This is why simulacrum, are in a sense, so 'dangerous' to our need and our constant absorption of mystical polyphonic harmonics. It does not occur (or occurs very little, almost in vaccuum) because it is not a true acoustical medium.

    It is an interesting study in the opposite direction - why entirely produced electronic music can put one in a trance. It is in a certain sense, completely devoid of any mystical properties whatsoever and literally gives the mind over to complete musical sterility... 'audio starvation'... even though one is immersed in sound. (e.g., Deadmou5e) [many examples here: https://www.youtube.com/results?search_query=deadmou5e]

    Hypnocurrency is a truly good example of the musical vaccuum. Every "LIVE" performance sounds exactly the same.

    https://youtu.be/RT2No1vusjg

    UPDATE

    More on the harmonic series:

    The very basic elements as explained by Leonard Bernstein

    https://youtu.be/3TlQryUBz3E

    Two websites I use to explain the harmonic series to my students:

    https://harmonicarium.org/app/

    https://alexanderchen.github.io/harmonics/?howmany=16

    NOTE: at the very end of the URL, you can change the number of harmonics displayed and which you are able to perform. (try replacing "=16" with "=36" . . . you can then easily realize where we get our chord structures, chromatic scale and more...

    3rd through 7th partials = Dominant 7th chord
    8th through 12 partials = first five notes of the Lydian mode
    11th through 21st partials = chromatic scale
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  • Elmar
    Posts: 382
    It is also important to note that any medium producing any fundamental or partial also immediately causes naturally occuring polyphonic subtleties within the resonance of its immediate environmental surroundings. This is what we call sympathetic vibrations which are also almost always unpredictable. This is why the same choir singing in the country church will sound completely different singing in a Basilica...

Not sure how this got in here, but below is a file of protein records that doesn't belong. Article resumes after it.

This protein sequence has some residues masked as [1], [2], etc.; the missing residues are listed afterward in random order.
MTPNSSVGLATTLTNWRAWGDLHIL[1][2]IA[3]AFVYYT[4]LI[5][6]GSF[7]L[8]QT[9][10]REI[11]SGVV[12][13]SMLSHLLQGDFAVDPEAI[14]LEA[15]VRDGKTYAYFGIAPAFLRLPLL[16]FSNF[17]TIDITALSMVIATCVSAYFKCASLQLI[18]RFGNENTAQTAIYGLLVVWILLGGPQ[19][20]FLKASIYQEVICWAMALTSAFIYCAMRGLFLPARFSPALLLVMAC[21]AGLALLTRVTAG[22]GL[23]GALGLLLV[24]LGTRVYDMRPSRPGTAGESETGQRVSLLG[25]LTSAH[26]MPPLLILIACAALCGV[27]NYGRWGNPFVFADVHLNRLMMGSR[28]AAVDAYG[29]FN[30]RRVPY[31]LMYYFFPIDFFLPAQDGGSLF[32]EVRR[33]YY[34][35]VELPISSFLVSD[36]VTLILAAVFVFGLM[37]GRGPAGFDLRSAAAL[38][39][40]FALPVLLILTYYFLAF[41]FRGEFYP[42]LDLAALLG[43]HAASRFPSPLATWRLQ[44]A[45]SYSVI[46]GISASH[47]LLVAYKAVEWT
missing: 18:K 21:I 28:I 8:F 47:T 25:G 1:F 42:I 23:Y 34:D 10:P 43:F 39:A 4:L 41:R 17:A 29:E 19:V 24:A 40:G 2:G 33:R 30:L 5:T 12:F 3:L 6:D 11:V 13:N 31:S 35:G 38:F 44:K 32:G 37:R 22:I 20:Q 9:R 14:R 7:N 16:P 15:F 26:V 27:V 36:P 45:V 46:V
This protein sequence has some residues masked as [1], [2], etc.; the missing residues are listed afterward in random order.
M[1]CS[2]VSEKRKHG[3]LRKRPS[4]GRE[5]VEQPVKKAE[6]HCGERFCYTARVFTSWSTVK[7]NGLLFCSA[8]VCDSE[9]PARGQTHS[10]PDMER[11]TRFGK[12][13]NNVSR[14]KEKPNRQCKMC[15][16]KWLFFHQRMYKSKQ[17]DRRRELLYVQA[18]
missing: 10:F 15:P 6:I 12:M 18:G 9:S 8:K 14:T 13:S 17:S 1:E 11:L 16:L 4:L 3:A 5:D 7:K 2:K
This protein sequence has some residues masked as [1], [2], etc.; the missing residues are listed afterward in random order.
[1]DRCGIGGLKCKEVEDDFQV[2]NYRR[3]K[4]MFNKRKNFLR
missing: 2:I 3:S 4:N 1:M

As far as I know (organists, please confirm or dispute!) this also occurs between different organ registers, or even within the same register, such that almost identical frequencies within the tuning can become exactly identical (through their strong 'coupling' within the organ case); something that simulacra cannot simulate (yet) to my knowledge.
  • francisfrancis
    Posts: 9,617
    @Elmar

    You are so right, and my heart pains when I think of the musical depravation so many of us suffer in our very own churches just because we have bought into a worthless (maybe even harmful) substitute.

    There are many nuances of sympathetic vibration in the pipe organ, the organ case alone of which is indespensable including the type of wood, thickness, width of grain, proximity to the pipes themselves, and many other aspects of an organ case that contribute to its resonant harmonics and inherent beauty.